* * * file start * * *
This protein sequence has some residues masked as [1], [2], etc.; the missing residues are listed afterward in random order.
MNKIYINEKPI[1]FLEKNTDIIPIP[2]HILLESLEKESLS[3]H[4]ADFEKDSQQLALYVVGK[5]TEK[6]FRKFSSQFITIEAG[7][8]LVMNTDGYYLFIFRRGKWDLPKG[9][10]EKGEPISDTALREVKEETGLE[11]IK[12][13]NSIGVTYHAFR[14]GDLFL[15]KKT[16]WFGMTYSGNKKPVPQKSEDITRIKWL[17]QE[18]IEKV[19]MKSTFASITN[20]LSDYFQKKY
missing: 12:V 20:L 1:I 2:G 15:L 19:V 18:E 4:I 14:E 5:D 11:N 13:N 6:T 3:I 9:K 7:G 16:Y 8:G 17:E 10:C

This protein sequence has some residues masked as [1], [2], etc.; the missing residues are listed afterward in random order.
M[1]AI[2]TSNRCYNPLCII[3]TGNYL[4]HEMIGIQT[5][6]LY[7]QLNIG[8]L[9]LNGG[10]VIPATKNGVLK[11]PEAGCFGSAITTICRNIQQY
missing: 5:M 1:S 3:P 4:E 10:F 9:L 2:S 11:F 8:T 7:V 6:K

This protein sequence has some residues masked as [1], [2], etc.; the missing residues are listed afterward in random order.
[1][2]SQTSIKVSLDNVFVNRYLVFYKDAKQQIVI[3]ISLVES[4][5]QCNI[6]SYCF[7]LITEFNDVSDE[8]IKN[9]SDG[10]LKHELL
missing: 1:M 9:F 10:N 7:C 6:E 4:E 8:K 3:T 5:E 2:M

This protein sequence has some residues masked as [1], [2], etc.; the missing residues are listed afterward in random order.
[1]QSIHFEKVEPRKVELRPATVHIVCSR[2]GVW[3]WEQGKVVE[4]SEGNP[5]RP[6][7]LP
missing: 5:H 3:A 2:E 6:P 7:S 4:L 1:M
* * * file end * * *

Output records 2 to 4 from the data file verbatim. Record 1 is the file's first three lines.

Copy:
This protein sequence has some residues masked as [1], [2], etc.; the missing residues are listed afterward in random order.
M[1]AI[2]TSNRCYNPLCII[3]TGNYL[4]HEMIGIQT[5][6]LY[7]QLNIG[8]L[9]LNGG[10]VIPATKNGVLK[11]PEAGCFGSAITTICRNIQQY
missing: 5:M 1:S 3:P 4:E 10:F 9:L 2:S 11:F 8:T 7:V 6:K

This protein sequence has some residues masked as [1], [2], etc.; the missing residues are listed afterward in random order.
[1][2]SQTSIKVSLDNVFVNRYLVFYKDAKQQIVI[3]ISLVES[4][5]QCNI[6]SYCF[7]LITEFNDVSDE[8]IKN[9]SDG[10]LKHELL
missing: 1:M 9:F 10:N 7:C 6:E 4:E 8:K 3:T 5:E 2:M

This protein sequence has some residues masked as [1], [2], etc.; the missing residues are listed afterward in random order.
[1]QSIHFEKVEPRKVELRPATVHIVCSR[2]GVW[3]WEQGKVVE[4]SEGNP[5]RP[6][7]LP
missing: 5:H 3:A 2:E 6:P 7:S 4:L 1:M